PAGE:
Does Eating Organic Food Prevent Cancer?
Jan 8, 2019 • 6 comments
Eating organic food can lower the risk of cancer . However, this French study published at the end of October illustrates the difficulty of establishing a precise cause-and-effect relationship.
Recent studies on organic
Previously, only one large study had looked at the effect of organic food on cancer: the Million Women Study, consisting of 600,000 British women, in 2014. It found no difference between organic and non-users on the general risk of cancer, but had seen a reduced risk for a particular cancer: non-Hodgkin's lymphoma. A French study (Sorbonne, Inra, Inserm ...) also reviewed the subject. Published in the American magazine Jama, it is based on the observation of 69,000 participants, mostly women.
Fewer pesticides, fewer cancers?
The hypothesis is that consumers of organic foods ingest less synthetic pesticides from fruits, vegetables, and cereals, and thus, reduce their risk, as some pesticides are suspected of being carcinogenic . After their recruitment, the volunteers of the NutriNet-Santé study completed a questionnaire (income, physical activity, smoker or not, body mass index ...) and declared the organic food consumed in the previous 24 hours. The study divided participants into four groups, according to their bio consumption. Then the number of cancers in each group was counted over four and a half years on average. In the quarter of people who reported eating the most organic food, the risk of cancer was 25% lower than in the quarter who never ate organic food. In absolute terms, the increase is only 0.6 points, ie six additional patients per 1,000 people.
The study found a statistically significant correlation only for breast cancer for postmenopausal women, and for lymphoma including non-Hodgkin's lymphoma. The authors took care to correct their results to take into account that organic eaters were, on average, richer, less obese, and less smokers . But other invisible factors, environmental or lifestyle-related, may also play a role. This is the typical problem of these studies.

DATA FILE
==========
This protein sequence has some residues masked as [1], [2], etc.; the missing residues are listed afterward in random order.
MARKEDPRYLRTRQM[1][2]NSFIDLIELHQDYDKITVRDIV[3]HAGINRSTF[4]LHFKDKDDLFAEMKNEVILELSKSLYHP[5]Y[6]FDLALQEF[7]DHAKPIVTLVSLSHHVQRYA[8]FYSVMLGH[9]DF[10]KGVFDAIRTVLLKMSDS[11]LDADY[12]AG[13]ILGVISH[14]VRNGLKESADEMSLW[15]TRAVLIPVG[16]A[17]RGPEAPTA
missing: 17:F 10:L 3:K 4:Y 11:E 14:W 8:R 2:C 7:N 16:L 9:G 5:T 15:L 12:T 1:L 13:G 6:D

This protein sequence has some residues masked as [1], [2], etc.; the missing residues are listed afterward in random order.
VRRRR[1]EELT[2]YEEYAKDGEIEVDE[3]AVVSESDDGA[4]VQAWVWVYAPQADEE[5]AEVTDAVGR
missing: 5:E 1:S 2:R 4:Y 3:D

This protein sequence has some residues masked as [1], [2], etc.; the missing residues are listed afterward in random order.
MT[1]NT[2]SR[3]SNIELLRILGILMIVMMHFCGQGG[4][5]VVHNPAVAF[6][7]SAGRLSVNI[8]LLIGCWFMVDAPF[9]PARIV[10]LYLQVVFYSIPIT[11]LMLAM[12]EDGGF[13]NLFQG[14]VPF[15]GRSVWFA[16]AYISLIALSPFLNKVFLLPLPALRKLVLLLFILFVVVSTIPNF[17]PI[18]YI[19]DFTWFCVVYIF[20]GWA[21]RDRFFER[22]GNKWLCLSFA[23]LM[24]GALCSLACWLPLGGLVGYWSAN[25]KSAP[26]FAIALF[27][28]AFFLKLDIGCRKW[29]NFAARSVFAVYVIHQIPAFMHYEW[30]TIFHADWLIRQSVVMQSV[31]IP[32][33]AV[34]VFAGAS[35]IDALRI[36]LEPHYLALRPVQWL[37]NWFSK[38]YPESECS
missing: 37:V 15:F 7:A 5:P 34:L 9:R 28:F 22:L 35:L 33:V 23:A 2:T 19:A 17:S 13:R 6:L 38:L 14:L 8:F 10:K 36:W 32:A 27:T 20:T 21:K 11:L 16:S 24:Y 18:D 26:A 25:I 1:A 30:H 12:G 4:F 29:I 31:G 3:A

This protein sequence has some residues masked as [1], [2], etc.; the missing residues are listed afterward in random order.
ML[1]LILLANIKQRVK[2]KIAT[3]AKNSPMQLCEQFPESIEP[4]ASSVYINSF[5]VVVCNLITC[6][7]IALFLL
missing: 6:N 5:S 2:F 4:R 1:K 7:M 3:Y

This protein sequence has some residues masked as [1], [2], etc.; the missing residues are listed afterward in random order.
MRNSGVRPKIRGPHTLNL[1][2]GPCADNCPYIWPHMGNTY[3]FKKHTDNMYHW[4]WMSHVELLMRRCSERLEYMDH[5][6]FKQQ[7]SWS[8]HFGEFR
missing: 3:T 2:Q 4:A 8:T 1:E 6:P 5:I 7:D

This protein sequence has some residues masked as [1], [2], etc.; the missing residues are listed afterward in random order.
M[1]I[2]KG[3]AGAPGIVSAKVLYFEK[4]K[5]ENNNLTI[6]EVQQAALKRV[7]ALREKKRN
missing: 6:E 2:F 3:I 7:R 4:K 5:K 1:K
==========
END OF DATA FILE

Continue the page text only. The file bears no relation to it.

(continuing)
Organic consumers, better overall health?
"People who eat organic deliberately, to the point of declaring it, are probably different from others in many other ways," AFP Nigel Brockton, research director at the American Institute for Research Against Cancer, told AFP. (AICR). He recommends, rather than a particular type of food, a set of practices to reduce the risks of cancer: normal weight, physical activity, healthy diet, and to not consume too much red meat ...
"The diet is a complex thing," he says. "We would never make a recommendation based on a single study, even if it is statistically significant." Another problem mentioned is that most people would be unable to say exactly how much organic food they eat. "The study is 3% lucky to have found something important, and 97% to propagate absurd and ridiculous results," concludes Nigel Brockton, who nonetheless welcomes the inevitable advance of medical research .
As for red meat or cigarettes, it will take many studies going in the same direction to conclude on organic food . In the meantime, the American Cancer Society continues to advocate eating fruits and vegetables, organic or not .
Do you eat organic food?
Do you follow any particular diet to improve or help your condition?
Have you changed your diet since your diagnosis?